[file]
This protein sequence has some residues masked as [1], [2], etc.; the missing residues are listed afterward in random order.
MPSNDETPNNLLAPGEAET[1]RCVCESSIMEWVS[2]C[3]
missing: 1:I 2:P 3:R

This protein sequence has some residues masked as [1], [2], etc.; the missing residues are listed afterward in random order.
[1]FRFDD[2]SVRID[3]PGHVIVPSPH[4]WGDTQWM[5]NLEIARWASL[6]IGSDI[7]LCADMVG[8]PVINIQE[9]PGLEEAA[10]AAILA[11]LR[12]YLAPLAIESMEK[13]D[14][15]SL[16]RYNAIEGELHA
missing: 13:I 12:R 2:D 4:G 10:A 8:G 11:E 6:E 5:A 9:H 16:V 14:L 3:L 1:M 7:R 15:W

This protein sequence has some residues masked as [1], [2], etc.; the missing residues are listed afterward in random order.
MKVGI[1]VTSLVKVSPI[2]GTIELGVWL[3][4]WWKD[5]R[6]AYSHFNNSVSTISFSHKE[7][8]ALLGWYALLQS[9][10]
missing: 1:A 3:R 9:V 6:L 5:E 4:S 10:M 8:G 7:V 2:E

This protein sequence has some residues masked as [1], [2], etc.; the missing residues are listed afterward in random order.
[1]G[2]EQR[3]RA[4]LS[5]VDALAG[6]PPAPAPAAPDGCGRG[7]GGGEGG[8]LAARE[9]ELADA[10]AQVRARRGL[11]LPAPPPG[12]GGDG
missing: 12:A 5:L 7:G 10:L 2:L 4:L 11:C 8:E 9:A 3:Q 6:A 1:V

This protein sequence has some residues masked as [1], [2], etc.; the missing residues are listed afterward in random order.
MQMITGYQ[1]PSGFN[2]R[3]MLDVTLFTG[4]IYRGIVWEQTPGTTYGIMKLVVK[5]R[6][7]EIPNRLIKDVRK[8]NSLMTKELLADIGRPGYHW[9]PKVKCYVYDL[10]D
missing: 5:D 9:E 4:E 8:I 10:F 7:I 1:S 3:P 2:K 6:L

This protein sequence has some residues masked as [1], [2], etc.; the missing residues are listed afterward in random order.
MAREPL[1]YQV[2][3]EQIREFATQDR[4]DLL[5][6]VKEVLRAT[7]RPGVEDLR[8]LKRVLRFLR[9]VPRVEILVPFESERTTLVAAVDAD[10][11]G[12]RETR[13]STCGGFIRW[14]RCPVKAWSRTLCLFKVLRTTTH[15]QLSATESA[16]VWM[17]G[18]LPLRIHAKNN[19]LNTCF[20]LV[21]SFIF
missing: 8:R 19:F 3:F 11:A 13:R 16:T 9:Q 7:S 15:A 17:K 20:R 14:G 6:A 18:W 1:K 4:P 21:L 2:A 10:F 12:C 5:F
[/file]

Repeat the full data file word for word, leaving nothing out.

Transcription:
This protein sequence has some residues masked as [1], [2], etc.; the missing residues are listed afterward in random order.
MPSNDETPNNLLAPGEAET[1]RCVCESSIMEWVS[2]C[3]
missing: 1:I 2:P 3:R

This protein sequence has some residues masked as [1], [2], etc.; the missing residues are listed afterward in random order.
[1]FRFDD[2]SVRID[3]PGHVIVPSPH[4]WGDTQWM[5]NLEIARWASL[6]IGSDI[7]LCADMVG[8]PVINIQE[9]PGLEEAA[10]AAILA[11]LR[12]YLAPLAIESMEK[13]D[14][15]SL[16]RYNAIEGELHA
missing: 13:I 12:R 2:D 4:G 10:A 8:G 11:E 6:E 5:A 9:H 16:V 14:L 3:L 1:M 7:R 15:W

This protein sequence has some residues masked as [1], [2], etc.; the missing residues are listed afterward in random order.
MKVGI[1]VTSLVKVSPI[2]GTIELGVWL[3][4]WWKD[5]R[6]AYSHFNNSVSTISFSHKE[7][8]ALLGWYALLQS[9][10]
missing: 1:A 3:R 9:V 6:L 5:E 4:S 10:M 8:G 7:V 2:E

This protein sequence has some residues masked as [1], [2], etc.; the missing residues are listed afterward in random order.
[1]G[2]EQR[3]RA[4]LS[5]VDALAG[6]PPAPAPAAPDGCGRG[7]GGGEGG[8]LAARE[9]ELADA[10]AQVRARRGL[11]LPAPPPG[12]GGDG
missing: 12:A 5:L 7:G 10:L 2:L 4:L 11:C 8:E 9:A 3:Q 6:A 1:V

This protein sequence has some residues masked as [1], [2], etc.; the missing residues are listed afterward in random order.
MQMITGYQ[1]PSGFN[2]R[3]MLDVTLFTG[4]IYRGIVWEQTPGTTYGIMKLVVK[5]R[6][7]EIPNRLIKDVRK[8]NSLMTKELLADIGRPGYHW[9]PKVKCYVYDL[10]D
missing: 5:D 9:E 4:E 8:I 10:F 7:I 1:S 3:P 2:K 6:L

This protein sequence has some residues masked as [1], [2], etc.; the missing residues are listed afterward in random order.
MAREPL[1]YQV[2][3]EQIREFATQDR[4]DLL[5][6]VKEVLRAT[7]RPGVEDLR[8]LKRVLRFLR[9]VPRVEILVPFESERTTLVAAVDAD[10][11]G[12]RETR[13]STCGGFIRW[14]RCPVKAWSRTLCLFKVLRTTTH[15]QLSATESA[16]VWM[17]G[18]LPLRIHAKNN[19]LNTCF[20]LV[21]SFIF
missing: 8:R 19:F 3:F 11:A 13:R 16:T 9:Q 7:S 15:A 17:K 20:R 14:G 6:A 18:W 1:K 4:P 21:L 2:A 10:F 12:C 5:F